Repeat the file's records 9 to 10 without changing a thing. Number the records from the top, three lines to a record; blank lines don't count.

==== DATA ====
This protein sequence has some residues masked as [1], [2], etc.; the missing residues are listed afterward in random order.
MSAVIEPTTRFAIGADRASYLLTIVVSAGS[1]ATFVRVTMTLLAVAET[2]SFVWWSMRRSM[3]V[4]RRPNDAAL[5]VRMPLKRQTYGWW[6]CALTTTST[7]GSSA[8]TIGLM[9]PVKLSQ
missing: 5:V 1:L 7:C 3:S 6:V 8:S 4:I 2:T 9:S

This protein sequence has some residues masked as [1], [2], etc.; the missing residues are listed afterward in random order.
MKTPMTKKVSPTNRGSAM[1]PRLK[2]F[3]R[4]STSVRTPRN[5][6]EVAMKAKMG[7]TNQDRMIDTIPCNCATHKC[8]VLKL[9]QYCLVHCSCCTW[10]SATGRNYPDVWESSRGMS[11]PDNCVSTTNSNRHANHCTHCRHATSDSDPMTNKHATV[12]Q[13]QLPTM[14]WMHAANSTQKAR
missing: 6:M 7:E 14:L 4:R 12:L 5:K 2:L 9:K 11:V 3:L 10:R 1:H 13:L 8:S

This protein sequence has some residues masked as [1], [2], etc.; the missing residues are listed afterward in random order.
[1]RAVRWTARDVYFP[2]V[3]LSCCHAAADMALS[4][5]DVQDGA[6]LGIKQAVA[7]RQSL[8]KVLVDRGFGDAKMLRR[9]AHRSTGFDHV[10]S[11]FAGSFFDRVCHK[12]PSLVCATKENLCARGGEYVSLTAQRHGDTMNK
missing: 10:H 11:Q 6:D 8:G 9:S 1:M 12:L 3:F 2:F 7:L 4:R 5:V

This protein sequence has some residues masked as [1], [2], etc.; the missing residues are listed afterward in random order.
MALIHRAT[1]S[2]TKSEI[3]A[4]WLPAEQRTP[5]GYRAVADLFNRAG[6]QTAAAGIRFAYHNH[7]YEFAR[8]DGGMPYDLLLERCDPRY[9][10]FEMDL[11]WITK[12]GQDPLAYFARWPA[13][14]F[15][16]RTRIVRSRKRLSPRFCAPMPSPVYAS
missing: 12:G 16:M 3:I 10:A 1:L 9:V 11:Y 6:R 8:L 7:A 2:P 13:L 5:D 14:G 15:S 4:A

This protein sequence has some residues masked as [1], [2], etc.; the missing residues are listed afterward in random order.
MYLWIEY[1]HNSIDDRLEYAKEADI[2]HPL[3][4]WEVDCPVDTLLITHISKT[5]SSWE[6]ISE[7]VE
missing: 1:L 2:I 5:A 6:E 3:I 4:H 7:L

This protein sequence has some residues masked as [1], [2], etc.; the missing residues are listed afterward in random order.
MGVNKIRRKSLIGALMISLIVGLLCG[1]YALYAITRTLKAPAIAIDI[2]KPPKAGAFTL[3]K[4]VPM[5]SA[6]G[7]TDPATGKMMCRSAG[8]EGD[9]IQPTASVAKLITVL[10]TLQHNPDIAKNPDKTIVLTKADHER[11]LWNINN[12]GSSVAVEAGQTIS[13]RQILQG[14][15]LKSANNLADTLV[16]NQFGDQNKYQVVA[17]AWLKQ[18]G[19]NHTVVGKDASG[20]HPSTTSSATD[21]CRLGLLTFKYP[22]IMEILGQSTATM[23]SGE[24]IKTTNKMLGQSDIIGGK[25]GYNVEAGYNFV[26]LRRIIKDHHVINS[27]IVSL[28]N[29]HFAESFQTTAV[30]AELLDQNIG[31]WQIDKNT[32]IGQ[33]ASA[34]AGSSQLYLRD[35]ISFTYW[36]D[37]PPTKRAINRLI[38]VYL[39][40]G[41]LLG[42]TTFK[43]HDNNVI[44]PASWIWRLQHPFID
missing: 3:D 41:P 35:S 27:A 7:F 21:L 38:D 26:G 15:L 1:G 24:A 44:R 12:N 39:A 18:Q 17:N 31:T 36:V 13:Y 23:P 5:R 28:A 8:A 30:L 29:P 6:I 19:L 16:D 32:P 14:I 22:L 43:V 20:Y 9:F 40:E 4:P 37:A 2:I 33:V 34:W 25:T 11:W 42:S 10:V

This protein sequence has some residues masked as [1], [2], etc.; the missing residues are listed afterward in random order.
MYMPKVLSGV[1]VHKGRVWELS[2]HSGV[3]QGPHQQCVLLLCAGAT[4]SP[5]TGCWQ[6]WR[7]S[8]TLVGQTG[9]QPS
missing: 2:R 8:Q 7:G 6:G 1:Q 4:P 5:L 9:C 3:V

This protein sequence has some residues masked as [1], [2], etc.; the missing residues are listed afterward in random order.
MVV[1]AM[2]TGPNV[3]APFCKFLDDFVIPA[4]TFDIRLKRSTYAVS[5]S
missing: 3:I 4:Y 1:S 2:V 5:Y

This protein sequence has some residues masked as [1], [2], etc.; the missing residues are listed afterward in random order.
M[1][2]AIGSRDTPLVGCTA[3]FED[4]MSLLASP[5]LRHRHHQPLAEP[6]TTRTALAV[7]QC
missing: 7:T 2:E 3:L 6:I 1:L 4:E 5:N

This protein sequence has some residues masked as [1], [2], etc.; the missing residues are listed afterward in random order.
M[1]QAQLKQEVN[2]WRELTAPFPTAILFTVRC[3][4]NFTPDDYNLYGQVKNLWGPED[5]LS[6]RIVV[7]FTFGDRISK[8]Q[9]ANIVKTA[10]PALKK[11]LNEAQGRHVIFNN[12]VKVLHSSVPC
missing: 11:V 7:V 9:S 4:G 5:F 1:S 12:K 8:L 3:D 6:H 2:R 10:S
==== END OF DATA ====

This protein sequence has some residues masked as [1], [2], etc.; the missing residues are listed afterward in random order.
M[1][2]AIGSRDTPLVGCTA[3]FED[4]MSLLASP[5]LRHRHHQPLAEP[6]TTRTALAV[7]QC
missing: 7:T 2:E 3:L 6:I 1:L 4:E 5:N

This protein sequence has some residues masked as [1], [2], etc.; the missing residues are listed afterward in random order.
M[1]QAQLKQEVN[2]WRELTAPFPTAILFTVRC[3][4]NFTPDDYNLYGQVKNLWGPED[5]LS[6]RIVV[7]FTFGDRISK[8]Q[9]ANIVKTA[10]PALKK[11]LNEAQGRHVIFNN[12]VKVLHSSVPC
missing: 11:V 7:V 9:S 4:G 5:F 1:S 12:K 8:L 3:D 6:H 2:R 10:S